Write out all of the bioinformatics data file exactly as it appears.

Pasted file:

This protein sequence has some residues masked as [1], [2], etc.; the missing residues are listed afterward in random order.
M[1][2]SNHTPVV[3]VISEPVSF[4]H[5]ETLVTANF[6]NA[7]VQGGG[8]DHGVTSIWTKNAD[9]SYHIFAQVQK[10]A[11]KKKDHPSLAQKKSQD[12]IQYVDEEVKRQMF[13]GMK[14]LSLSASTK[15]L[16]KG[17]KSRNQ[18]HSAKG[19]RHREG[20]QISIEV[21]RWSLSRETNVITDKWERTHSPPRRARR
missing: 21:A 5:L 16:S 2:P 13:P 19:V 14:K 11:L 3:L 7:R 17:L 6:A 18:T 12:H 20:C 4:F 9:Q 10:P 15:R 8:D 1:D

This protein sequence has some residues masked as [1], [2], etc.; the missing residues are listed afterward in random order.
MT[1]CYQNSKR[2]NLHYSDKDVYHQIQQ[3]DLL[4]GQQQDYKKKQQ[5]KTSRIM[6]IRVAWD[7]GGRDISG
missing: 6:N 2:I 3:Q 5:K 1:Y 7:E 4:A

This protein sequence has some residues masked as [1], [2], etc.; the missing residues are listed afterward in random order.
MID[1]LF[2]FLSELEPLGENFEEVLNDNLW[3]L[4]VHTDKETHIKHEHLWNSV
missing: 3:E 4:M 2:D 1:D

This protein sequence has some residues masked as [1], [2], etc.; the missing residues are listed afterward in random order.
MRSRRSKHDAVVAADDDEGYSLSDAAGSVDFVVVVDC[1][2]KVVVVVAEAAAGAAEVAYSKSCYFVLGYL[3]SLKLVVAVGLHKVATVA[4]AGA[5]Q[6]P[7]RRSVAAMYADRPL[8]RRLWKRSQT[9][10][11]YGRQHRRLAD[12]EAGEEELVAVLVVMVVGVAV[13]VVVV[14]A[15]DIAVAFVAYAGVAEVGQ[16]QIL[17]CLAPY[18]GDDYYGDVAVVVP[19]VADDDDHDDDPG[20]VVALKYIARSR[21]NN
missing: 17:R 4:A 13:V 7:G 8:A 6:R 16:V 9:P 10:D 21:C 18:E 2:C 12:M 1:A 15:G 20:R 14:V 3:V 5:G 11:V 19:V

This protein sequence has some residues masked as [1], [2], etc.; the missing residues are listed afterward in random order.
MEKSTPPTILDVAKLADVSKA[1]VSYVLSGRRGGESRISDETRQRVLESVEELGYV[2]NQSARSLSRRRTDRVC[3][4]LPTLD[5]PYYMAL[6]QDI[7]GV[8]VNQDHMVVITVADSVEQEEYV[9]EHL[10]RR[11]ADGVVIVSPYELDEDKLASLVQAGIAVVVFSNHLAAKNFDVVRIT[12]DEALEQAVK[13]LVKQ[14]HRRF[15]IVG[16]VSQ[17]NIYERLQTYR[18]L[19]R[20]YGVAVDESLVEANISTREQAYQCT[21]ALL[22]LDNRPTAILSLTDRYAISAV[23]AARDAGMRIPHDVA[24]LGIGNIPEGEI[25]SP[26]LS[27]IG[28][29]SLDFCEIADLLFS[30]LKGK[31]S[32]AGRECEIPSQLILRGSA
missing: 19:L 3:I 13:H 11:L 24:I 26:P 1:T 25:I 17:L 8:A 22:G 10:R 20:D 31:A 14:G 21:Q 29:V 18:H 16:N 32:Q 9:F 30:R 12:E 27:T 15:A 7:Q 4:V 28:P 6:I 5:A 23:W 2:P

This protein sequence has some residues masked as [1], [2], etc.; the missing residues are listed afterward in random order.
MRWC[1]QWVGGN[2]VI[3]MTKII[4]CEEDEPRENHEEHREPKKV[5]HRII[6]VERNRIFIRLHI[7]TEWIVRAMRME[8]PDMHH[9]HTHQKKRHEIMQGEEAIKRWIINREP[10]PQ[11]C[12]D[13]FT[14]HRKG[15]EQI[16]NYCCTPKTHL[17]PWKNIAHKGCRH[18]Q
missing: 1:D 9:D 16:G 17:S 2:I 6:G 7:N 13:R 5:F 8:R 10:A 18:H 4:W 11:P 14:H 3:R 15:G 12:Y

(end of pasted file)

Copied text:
This protein sequence has some residues masked as [1], [2], etc.; the missing residues are listed afterward in random order.
M[1][2]SNHTPVV[3]VISEPVSF[4]H[5]ETLVTANF[6]NA[7]VQGGG[8]DHGVTSIWTKNAD[9]SYHIFAQVQK[10]A[11]KKKDHPSLAQKKSQD[12]IQYVDEEVKRQMF[13]GMK[14]LSLSASTK[15]L[16]KG[17]KSRNQ[18]HSAKG[19]RHREG[20]QISIEV[21]RWSLSRETNVITDKWERTHSPPRRARR
missing: 21:A 5:L 16:S 2:P 13:P 19:V 14:K 11:L 3:L 7:R 17:L 6:A 18:T 12:H 20:C 4:F 9:Q 10:P 15:R 8:D 1:D

This protein sequence has some residues masked as [1], [2], etc.; the missing residues are listed afterward in random order.
MT[1]CYQNSKR[2]NLHYSDKDVYHQIQQ[3]DLL[4]GQQQDYKKKQQ[5]KTSRIM[6]IRVAWD[7]GGRDISG
missing: 6:N 2:I 3:Q 5:K 1:Y 7:E 4:A

This protein sequence has some residues masked as [1], [2], etc.; the missing residues are listed afterward in random order.
MID[1]LF[2]FLSELEPLGENFEEVLNDNLW[3]L[4]VHTDKETHIKHEHLWNSV
missing: 3:E 4:M 2:D 1:D

This protein sequence has some residues masked as [1], [2], etc.; the missing residues are listed afterward in random order.
MRSRRSKHDAVVAADDDEGYSLSDAAGSVDFVVVVDC[1][2]KVVVVVAEAAAGAAEVAYSKSCYFVLGYL[3]SLKLVVAVGLHKVATVA[4]AGA[5]Q[6]P[7]RRSVAAMYADRPL[8]RRLWKRSQT[9][10][11]YGRQHRRLAD[12]EAGEEELVAVLVVMVVGVAV[13]VVVV[14]A[15]DIAVAFVAYAGVAEVGQ[16]QIL[17]CLAPY[18]GDDYYGDVAVVVP[19]VADDDDHDDDPG[20]VVALKYIARSR[21]NN
missing: 17:R 4:A 13:V 7:G 8:A 6:R 16:V 9:P 10:D 21:C 18:E 2:C 12:M 1:A 15:G 20:R 14:V 3:V 5:G 11:V 19:V

This protein sequence has some residues masked as [1], [2], etc.; the missing residues are listed afterward in random order.
MEKSTPPTILDVAKLADVSKA[1]VSYVLSGRRGGESRISDETRQRVLESVEELGYV[2]NQSARSLSRRRTDRVC[3][4]LPTLD[5]PYYMAL[6]QDI[7]GV[8]VNQDHMVVITVADSVEQEEYV[9]EHL[10]RR[11]ADGVVIVSPYELDEDKLASLVQAGIAVVVFSNHLAAKNFDVVRIT[12]DEALEQAVK[13]LVKQ[14]HRRF[15]IVG[16]VSQ[17]NIYERLQTYR[18]L[19]R[20]YGVAVDESLVEANISTREQAYQCT[21]ALL[22]LDNRPTAILSLTDRYAISAV[23]AARDAGMRIPHDVA[24]LGIGNIPEGEI[25]SP[26]LS[27]IG[28][29]SLDFCEIADLLFS[30]LKGK[31]S[32]AGRECEIPSQLILRGSA
missing: 19:L 3:I 13:H 11:L 24:I 26:P 1:T 25:I 17:L 8:A 22:G 10:R 20:D 31:A 14:G 21:Q 29:V 18:H 16:N 32:Q 9:F 30:R 12:E 27:T 15:A 7:Q 4:V 28:P 6:I 5:A 23:W 2:P

This protein sequence has some residues masked as [1], [2], etc.; the missing residues are listed afterward in random order.
MRWC[1]QWVGGN[2]VI[3]MTKII[4]CEEDEPRENHEEHREPKKV[5]HRII[6]VERNRIFIRLHI[7]TEWIVRAMRME[8]PDMHH[9]HTHQKKRHEIMQGEEAIKRWIINREP[10]PQ[11]C[12]D[13]FT[14]HRKG[15]EQI[16]NYCCTPKTHL[17]PWKNIAHKGCRH[18]Q
missing: 1:D 9:D 16:G 17:S 2:I 6:G 7:N 13:R 5:F 8:R 10:A 18:H 4:W 11:P 14:H 3:R 15:G 12:Y